Cobá is less than two hours from Playa del Carmen, and is different from the other major Maya sites in the Yucatán for three reasons. One, it is not as fully excavated as sites like Chichén Itzá and Tulum, and excavation is still in progress on parts of the site. Two, it is located near four natural lakes, which are believed to have given the city its name – “waters stirred by wind”. And three, it has one of the few Maya pyramids that you can still climb.
As a lesser-known site, it doesn’t have nearly as many visitors as Chichén Itzá and if you get there early enough, you might be lucky and have the jungle and ruins all to yourself. However, tour busses are now coming to the area in drones, so by midday, you may get stuck behind a group which is an unfortunate way to experience this mystical site.
The ruins are unique in that they are surrounded by tropical hardwood, vines, and jungle vegetation. Look up as you explore the site to see a variety of birds and big fluorescent blue morpho butterflies that inhabit the canopy. A number of elaborately carved stelae (vertical stone tablets) have been found on the site, and are located near the Grupo Macanxob, a little more than half a mile from the entrance.
Cobá dates back to 600 to 900 AD, after which it was abandoned for unknown reasons. Archaeologists believe it may have had up to 45,000 inhabitants during its prime, thought to have been an important trading post and link between the cities on the coast and those inland.
Cobá has at least two ball courts that are mostly excavated. The sides of the ball court are slanted, which makes it possible to get close to the hoop, unlike the court at Chichén Itzá where the hoops are high up on vertical walls, seemingly making it more difficult to score.
Nohoch Mul, which means “big mound” is the main attraction at Cobá, and is perhaps the single best reason to visit. The 138-foot high pyramid rises even higher than the more famous El Castillo at Chichén Itzá and is one of the few Maya pyramids that can still be climbed. It’s no easy climb however. Proper footwear is needed, and although there is a rope running along the center of the steps for balance, it’s a steep climb! When you get to the top you’re rewarded with a stunning view of the jungle and lakes, quite a rare sight in the Yucatán.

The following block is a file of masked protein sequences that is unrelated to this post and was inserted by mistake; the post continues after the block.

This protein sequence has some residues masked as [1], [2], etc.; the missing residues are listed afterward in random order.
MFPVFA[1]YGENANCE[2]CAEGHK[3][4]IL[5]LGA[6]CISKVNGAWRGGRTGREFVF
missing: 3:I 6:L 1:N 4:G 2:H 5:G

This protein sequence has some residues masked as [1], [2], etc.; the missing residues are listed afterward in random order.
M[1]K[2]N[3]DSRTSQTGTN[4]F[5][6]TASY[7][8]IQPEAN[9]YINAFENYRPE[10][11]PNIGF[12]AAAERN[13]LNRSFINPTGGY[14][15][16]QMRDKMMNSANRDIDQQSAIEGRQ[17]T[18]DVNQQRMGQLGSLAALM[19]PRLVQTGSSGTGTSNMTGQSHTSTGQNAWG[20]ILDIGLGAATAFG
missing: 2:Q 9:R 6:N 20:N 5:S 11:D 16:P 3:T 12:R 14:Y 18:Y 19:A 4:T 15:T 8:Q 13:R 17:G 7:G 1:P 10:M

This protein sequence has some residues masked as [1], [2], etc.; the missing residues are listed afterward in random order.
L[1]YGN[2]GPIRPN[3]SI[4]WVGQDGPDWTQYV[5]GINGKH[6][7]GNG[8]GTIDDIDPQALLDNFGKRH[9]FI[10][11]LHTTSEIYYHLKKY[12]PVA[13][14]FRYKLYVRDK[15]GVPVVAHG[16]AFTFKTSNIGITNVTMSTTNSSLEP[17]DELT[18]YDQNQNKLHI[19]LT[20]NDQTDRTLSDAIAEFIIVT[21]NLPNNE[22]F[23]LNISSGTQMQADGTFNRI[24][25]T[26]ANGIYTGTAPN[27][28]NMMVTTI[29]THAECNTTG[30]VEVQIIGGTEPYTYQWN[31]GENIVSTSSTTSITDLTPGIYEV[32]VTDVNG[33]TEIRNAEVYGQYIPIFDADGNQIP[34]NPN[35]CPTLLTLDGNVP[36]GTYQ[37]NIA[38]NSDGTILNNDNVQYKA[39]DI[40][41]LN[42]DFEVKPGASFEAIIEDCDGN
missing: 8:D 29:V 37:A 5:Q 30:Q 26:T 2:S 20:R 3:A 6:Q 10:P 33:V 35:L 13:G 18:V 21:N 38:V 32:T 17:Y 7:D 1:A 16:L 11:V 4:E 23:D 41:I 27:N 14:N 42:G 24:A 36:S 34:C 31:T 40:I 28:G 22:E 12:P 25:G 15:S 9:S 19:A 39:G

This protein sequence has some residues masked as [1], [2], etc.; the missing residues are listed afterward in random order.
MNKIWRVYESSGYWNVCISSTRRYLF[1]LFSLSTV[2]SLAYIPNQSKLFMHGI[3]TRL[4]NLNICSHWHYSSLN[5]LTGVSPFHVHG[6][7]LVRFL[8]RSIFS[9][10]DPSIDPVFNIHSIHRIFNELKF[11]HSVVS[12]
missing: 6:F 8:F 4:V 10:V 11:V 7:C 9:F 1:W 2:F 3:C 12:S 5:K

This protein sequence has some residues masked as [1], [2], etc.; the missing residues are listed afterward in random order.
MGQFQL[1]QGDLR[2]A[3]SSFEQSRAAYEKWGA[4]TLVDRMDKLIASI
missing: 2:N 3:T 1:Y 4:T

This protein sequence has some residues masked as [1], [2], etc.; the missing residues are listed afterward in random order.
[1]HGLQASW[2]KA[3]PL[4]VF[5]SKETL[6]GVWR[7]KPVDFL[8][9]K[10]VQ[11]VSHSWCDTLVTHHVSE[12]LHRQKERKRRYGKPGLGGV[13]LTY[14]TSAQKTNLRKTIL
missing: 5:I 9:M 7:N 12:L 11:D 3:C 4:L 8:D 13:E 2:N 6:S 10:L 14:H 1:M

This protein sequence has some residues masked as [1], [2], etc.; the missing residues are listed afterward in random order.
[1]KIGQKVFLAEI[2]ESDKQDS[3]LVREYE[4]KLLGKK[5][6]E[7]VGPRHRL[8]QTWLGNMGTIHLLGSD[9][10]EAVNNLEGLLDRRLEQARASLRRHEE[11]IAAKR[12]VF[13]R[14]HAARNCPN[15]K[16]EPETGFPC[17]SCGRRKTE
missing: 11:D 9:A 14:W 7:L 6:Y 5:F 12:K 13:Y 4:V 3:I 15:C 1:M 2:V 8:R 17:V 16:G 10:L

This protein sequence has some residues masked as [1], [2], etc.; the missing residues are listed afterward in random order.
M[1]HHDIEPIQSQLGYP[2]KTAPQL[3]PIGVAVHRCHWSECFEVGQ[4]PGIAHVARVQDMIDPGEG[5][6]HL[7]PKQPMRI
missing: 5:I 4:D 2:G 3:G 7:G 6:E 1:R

One of the more fascinating features of Cobá is the many “sacbe” that have been found on the site. Translating to “white road,” this is exactly what they are – stone-paved roads. From this, archeologists have good evidence to support that the Maya built an extensive network of roads that connected major cities.
These roads are another mind-boggling example of Maya engineering – the roads are not only very wide with walled sides, but they also go through dense jungle in perfectly straight lines. How the Maya could build these perfectly straight roads, with hardly any elevation points to make it possible to get your bearings, is one of many so-called “Mayan mysteries.”
Getting there and getting around
Cobá is easy to navigate with various signs pointing you in the right direction. You can easily see the entire site in about 2 hours. There are bikes for rent for those who don’t want to walk for about USD $2 for the day or for USD $6, you can get a chaffeured tricycle for two.
The site is open between 7 am and 6 pm every day. The entrance fee is 38 pesos (about $3). To get there, many tour companies in Playa del Carmen offer day trips to Cobá. Perhaps the best way, however, is to rent a car and go on your own. It’s an easy drive just over 60 miles from Playa del Carmen.
About the Author: Lindsay Taub is an award-winning journalist with over a decade of experience as a writer/editor/photographer covering travel, lifestyle, culture, arts, food, health, and all facets that make life a journey. Follow her on .
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